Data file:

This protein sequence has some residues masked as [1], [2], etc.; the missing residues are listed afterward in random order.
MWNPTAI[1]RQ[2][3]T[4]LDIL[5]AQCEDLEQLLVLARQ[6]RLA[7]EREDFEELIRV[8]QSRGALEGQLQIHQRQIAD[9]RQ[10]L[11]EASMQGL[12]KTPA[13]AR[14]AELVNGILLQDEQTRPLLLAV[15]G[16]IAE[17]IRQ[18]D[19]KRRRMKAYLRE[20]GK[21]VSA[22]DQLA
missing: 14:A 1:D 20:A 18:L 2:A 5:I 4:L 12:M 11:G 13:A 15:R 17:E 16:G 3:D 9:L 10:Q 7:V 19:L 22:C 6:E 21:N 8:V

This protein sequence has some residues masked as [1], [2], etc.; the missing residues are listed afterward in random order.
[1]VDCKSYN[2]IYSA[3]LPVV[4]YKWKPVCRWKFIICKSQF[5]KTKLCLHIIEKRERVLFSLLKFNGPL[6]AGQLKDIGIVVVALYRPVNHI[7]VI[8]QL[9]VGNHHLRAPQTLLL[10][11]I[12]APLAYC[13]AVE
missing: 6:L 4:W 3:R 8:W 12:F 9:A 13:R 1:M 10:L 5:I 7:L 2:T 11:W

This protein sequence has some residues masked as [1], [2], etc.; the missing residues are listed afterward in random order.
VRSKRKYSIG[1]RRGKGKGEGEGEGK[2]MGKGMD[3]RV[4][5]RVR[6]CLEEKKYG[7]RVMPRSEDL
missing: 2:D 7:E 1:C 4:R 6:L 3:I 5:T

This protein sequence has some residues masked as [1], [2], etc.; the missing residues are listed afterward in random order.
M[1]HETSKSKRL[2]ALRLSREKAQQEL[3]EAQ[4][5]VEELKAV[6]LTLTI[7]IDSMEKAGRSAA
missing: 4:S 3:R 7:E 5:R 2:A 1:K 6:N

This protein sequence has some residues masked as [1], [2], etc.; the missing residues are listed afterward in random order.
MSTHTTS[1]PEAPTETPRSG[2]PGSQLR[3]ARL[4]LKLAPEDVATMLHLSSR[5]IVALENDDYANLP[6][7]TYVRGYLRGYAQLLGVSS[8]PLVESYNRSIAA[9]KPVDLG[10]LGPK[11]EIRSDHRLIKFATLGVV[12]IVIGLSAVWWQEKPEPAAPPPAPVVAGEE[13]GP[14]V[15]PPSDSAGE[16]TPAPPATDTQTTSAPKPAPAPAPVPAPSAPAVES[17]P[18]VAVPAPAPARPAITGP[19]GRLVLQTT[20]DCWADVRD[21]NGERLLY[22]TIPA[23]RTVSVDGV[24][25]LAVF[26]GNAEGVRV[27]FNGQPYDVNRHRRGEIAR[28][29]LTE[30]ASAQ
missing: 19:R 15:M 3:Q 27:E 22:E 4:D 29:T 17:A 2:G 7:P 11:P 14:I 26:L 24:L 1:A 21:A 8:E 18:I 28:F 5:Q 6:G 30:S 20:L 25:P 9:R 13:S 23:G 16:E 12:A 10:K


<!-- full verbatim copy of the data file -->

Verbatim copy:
This protein sequence has some residues masked as [1], [2], etc.; the missing residues are listed afterward in random order.
MWNPTAI[1]RQ[2][3]T[4]LDIL[5]AQCEDLEQLLVLARQ[6]RLA[7]EREDFEELIRV[8]QSRGALEGQLQIHQRQIAD[9]RQ[10]L[11]EASMQGL[12]KTPA[13]AR[14]AELVNGILLQDEQTRPLLLAV[15]G[16]IAE[17]IRQ[18]D[19]KRRRMKAYLRE[20]GK[21]VSA[22]DQLA
missing: 14:A 1:D 20:A 18:L 2:A 5:I 4:L 12:M 11:G 13:A 15:R 17:E 16:G 3:D 9:L 10:Q 7:V 19:L 22:C 6:E 21:N 8:V

This protein sequence has some residues masked as [1], [2], etc.; the missing residues are listed afterward in random order.
[1]VDCKSYN[2]IYSA[3]LPVV[4]YKWKPVCRWKFIICKSQF[5]KTKLCLHIIEKRERVLFSLLKFNGPL[6]AGQLKDIGIVVVALYRPVNHI[7]VI[8]QL[9]VGNHHLRAPQTLLL[10][11]I[12]APLAYC[13]AVE
missing: 6:L 4:W 3:R 8:W 12:F 9:A 13:R 1:M 10:L 5:I 7:L 2:T 11:W

This protein sequence has some residues masked as [1], [2], etc.; the missing residues are listed afterward in random order.
VRSKRKYSIG[1]RRGKGKGEGEGEGK[2]MGKGMD[3]RV[4][5]RVR[6]CLEEKKYG[7]RVMPRSEDL
missing: 2:D 7:E 1:C 4:R 6:L 3:I 5:T

This protein sequence has some residues masked as [1], [2], etc.; the missing residues are listed afterward in random order.
M[1]HETSKSKRL[2]ALRLSREKAQQEL[3]EAQ[4][5]VEELKAV[6]LTLTI[7]IDSMEKAGRSAA
missing: 4:S 3:R 7:E 5:R 2:A 1:K 6:N

This protein sequence has some residues masked as [1], [2], etc.; the missing residues are listed afterward in random order.
MSTHTTS[1]PEAPTETPRSG[2]PGSQLR[3]ARL[4]LKLAPEDVATMLHLSSR[5]IVALENDDYANLP[6][7]TYVRGYLRGYAQLLGVSS[8]PLVESYNRSIAA[9]KPVDLG[10]LGPK[11]EIRSDHRLIKFATLGVV[12]IVIGLSAVWWQEKPEPAAPPPAPVVAGEE[13]GP[14]V[15]PPSDSAGE[16]TPAPPATDTQTTSAPKPAPAPAPVPAPSAPAVES[17]P[18]VAVPAPAPARPAITGP[19]GRLVLQTT[20]DCWADVRD[21]NGERLLY[22]TIPA[23]RTVSVDGV[24][25]LAVF[26]GNAEGVRV[27]FNGQPYDVNRHRRGEIAR[28][29]LTE[30]ASAQ
missing: 19:R 15:M 3:Q 27:E 22:E 4:D 29:T 17:A 2:G 7:P 11:P 14:I 26:L 24:L 1:A 21:A 8:E 18:I 28:F 5:Q 6:G 30:S 20:L 25:P 9:R 13:S 23:G 16:E 12:A 10:K